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Fig. 3.24
Complex fibroadenoma. (a) Mammograms show a rounded opacity (arrow) in the left breast near the nipple (craniocaudal view). (b) Ultrasound shows a well-defined mass with internal echoes and cysts, measuring up to 2.6 cm


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Fig. 3.25
Complex fibroadenoma. (a) Scanning view shows a well-circumscribed nodule punctuated by multiple cysts, expanding against the surrounding rim of breast tissue. (b) Cysts are lined by apocrine epithelium with papillary hyperplasia. (c) Higher magnification of the cysts lined by apocrine cells with luminal protrusions. (d) Sclerosing adenosis within a complex fibroadenoma, demonstrating closely packed tubules, some of which are compressed by myoepithelial cuffs. At low magnification, sclerosing adenosis appears to have a vaguely rounded contour. (e) Higher magnification of sclerosing adenosis shows both compressed as well as patent bilayered tubules. (f) Several patent lumens show pink secretions, with some appearing condensed and hardened into calcifications. (g) High magnification of the tubules containing luminal pink secretions, some appearing thick, hardened and almost calcific


Differential Diagnosis


The rare myxoma, and the even rarer low-grade fibromyxoid sarcoma, may mimic the myxoid fibroadenoma, especially when the epithelial component is scant (Fig. 3.26).

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Fig. 3.26
(a) Low-grade fibromyxoid sarcoma, presenting as an axillary mass on screening mammography. At scanning magnification, the tumour has circumscribed boundaries with a spindle cell proliferation amid oedematous myxoid background. A cursory view may raise the differential of a myxoid fibroadenoma, except that this tumour is completely devoid of participating epithelial elements. (b) Higher magnification shows relatively bland spindle cells with variably myxoid and more cellular zones. The diagnosis was confirmed on fluorescence in situ hybridisation with the presence of FUS break-apart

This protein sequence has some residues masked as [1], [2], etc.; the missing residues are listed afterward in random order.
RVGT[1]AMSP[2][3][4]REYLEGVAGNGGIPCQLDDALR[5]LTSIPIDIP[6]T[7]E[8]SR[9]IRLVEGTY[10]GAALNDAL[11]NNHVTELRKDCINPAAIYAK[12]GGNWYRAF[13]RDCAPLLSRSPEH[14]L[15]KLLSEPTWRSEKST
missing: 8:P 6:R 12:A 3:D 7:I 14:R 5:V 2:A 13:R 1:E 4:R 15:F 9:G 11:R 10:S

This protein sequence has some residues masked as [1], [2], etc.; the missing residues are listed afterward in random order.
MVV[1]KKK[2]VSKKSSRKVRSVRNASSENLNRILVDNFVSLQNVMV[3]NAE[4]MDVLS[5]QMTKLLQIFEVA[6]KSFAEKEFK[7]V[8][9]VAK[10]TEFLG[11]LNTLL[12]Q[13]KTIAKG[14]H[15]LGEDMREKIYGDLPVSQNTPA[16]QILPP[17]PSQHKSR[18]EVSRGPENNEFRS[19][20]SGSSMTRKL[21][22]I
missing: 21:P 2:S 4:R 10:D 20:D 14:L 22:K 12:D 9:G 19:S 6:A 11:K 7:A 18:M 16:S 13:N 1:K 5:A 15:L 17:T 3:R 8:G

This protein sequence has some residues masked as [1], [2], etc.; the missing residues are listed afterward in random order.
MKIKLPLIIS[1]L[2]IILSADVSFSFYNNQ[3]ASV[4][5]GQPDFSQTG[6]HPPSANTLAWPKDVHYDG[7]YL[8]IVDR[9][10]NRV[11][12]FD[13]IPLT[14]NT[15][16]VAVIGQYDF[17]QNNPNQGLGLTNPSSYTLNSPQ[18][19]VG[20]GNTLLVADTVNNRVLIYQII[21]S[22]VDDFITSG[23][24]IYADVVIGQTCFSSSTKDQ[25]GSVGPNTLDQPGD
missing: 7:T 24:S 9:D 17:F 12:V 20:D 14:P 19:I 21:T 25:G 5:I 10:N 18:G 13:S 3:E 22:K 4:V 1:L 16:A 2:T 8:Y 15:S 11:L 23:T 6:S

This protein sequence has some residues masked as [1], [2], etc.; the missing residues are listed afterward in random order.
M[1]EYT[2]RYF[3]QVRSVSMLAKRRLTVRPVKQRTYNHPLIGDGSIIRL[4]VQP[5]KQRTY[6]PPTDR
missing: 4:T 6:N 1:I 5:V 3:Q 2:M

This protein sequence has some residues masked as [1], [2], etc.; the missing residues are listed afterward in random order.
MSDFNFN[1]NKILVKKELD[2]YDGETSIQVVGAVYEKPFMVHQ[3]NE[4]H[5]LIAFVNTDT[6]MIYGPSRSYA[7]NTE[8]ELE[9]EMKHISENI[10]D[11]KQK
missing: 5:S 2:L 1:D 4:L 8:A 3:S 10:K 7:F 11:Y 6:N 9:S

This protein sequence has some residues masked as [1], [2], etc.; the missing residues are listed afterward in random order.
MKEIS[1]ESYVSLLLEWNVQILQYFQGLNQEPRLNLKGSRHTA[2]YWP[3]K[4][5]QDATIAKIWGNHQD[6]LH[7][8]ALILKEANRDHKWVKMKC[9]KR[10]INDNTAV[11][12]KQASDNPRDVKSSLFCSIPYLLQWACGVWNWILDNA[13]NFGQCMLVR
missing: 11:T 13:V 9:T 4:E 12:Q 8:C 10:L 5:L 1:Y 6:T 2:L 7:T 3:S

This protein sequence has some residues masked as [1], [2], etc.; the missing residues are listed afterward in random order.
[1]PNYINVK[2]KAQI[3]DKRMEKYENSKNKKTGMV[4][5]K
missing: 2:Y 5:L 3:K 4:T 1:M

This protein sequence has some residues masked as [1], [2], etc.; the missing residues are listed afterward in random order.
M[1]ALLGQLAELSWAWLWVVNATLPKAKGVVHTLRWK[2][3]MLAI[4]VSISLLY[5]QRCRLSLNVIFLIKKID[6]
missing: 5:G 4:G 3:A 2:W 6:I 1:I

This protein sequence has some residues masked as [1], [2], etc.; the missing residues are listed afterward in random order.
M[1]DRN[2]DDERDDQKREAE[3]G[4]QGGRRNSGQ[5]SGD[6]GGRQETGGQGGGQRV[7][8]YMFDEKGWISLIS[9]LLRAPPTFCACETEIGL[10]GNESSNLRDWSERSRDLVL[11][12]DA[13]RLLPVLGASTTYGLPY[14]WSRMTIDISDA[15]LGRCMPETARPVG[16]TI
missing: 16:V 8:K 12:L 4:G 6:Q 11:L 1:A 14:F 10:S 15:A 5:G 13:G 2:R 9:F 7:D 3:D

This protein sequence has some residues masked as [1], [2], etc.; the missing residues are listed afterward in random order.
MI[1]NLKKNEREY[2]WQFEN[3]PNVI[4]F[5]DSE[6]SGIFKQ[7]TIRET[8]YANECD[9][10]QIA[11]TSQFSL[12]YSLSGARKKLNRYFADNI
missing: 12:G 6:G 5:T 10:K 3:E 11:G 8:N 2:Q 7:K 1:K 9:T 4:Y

The tubular adenoma consists of closely packed, rounded bilayered tubules resembling those in resting lobules. It is often encapsulated. Intervening stroma is usually scant and may appear cellular with accompanying lymphocytes. Grossly circumscribed, it can resemble the fibroadenoma, although it tends to be yellowish to tan brown with a softer consistency (Fig. 3.27). Histologically, it differs from the fibroadenoma by the dense arrangement of rounded tubules and the relative paucity of stroma. Luminal pink colloid-like secretions may be observed within the tubular lumens (Fig. 3.28).

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Fig. 3.27
Tubular adenoma. On gross inspection, the tubular adenoma appears greyish brown and is of softer consistency. Occasional curvaceous slit-like spaces are seen. A rim of adjacent adipose breast tissue is noted around the upper contour of the lesion


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Fig. 3.28